Kanlaon volcano alert status raised, Philippines
The Philippine Insitute of Volcanology and Seismology (PHIVOLCS) raised the alert status of Kanlaon volcano, the most active of the central Philippines, from Alert Level 0 (normal) to Alert Level 1 (abnormal) on August 18, 2017. The local government units and the public are strictly reminded that entry into the 4-km (2.5 miles) radius Permanent Danger Zone (PDZ) is strictly prohibited.
Kanlaon Volcano’s seismic monitoring network recorded a total of 244 volcanic earthquakes since June 24, 2017, the agency reports.
The increased seismic activity could be succeeded by steam-driven or phreatic eruptions at the summit crater, despite the absence of visible degassing or steaming from the active vent this year.
Ground deformation data from continuous GPS measurements indicate that the Kanlaon edifice remains inflated since December 2015. These parameters indicate that volcanic processes are underway deep beneath the edifice that may be caused by deep-seated degassing or hydrothermal activity or magmatic intrusion.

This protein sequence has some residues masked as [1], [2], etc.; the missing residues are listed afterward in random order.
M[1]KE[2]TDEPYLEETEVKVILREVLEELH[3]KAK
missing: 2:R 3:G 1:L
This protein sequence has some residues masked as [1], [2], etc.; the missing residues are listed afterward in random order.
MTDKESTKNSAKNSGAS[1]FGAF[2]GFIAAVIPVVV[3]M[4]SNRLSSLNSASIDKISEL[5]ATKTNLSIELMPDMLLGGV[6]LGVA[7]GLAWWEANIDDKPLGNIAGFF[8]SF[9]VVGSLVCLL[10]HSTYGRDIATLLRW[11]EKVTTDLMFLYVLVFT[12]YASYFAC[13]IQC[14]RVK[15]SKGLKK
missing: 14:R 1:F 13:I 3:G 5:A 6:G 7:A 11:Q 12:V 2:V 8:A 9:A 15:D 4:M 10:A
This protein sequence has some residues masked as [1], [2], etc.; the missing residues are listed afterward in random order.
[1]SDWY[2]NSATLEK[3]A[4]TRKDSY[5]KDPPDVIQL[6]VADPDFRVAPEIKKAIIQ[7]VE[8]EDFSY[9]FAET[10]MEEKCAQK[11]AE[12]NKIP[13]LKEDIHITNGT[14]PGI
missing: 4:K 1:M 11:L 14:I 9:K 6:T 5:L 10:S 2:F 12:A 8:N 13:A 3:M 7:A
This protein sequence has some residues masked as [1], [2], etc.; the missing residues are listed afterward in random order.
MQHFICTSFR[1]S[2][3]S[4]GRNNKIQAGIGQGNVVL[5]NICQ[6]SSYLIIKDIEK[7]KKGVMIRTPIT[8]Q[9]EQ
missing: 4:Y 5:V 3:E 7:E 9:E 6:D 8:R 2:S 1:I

Alert Level 1 status now currently prevails over Kanlaon Volcano, which means that it is at an abnormal condition and has entered a period of unrest.
The local government units and the public are strictly reminded that entry into the 4-km (2.5 miles) radius Permanent Danger Zone (PDZ) is strictly prohibited due to the further possibilities of sudden and hazardous steam-driven or phreatic eruptions.
Civil aviation authorities must also advise pilots to avoid flying close to the volcano’s summit as ejecta from any sudden phreatic eruption can be hazardous to aircraft.
In August 1996, the volcano abruptly erupted, sending a spray of heated rocks that killed three hikers who were near the summit at the time.
Kanlaon volcano (also spelled Canlaon), the most active of the central Philippines, forms the highest point on the island of Negros. The massive 2435-m-high (7 989 feet) andesitic stratovolcano is dotted with fissure-controlled pyroclastic cones and craters, many of which are filled by lakes.
The largest debris avalanche known in the Philippines traveled 33 km (20.5 miles) to the SW from Kanlaon. The summit of Kanlaon contains a 2-km-wide (1.2 miles), elongated northern caldera with a crater lake and a smaller, but higher, historically active vent, Lugud crater, to the south.
Historical eruptions from Kanlaon, recorded since 1866, have typically consisted of phreatic explosions of small-to-moderate size that produce minor ashfalls near the volcano. (GVP)
Featured image: Kanlaon volcano eruption on June 18, 2016. Credit: PHIVOLCS
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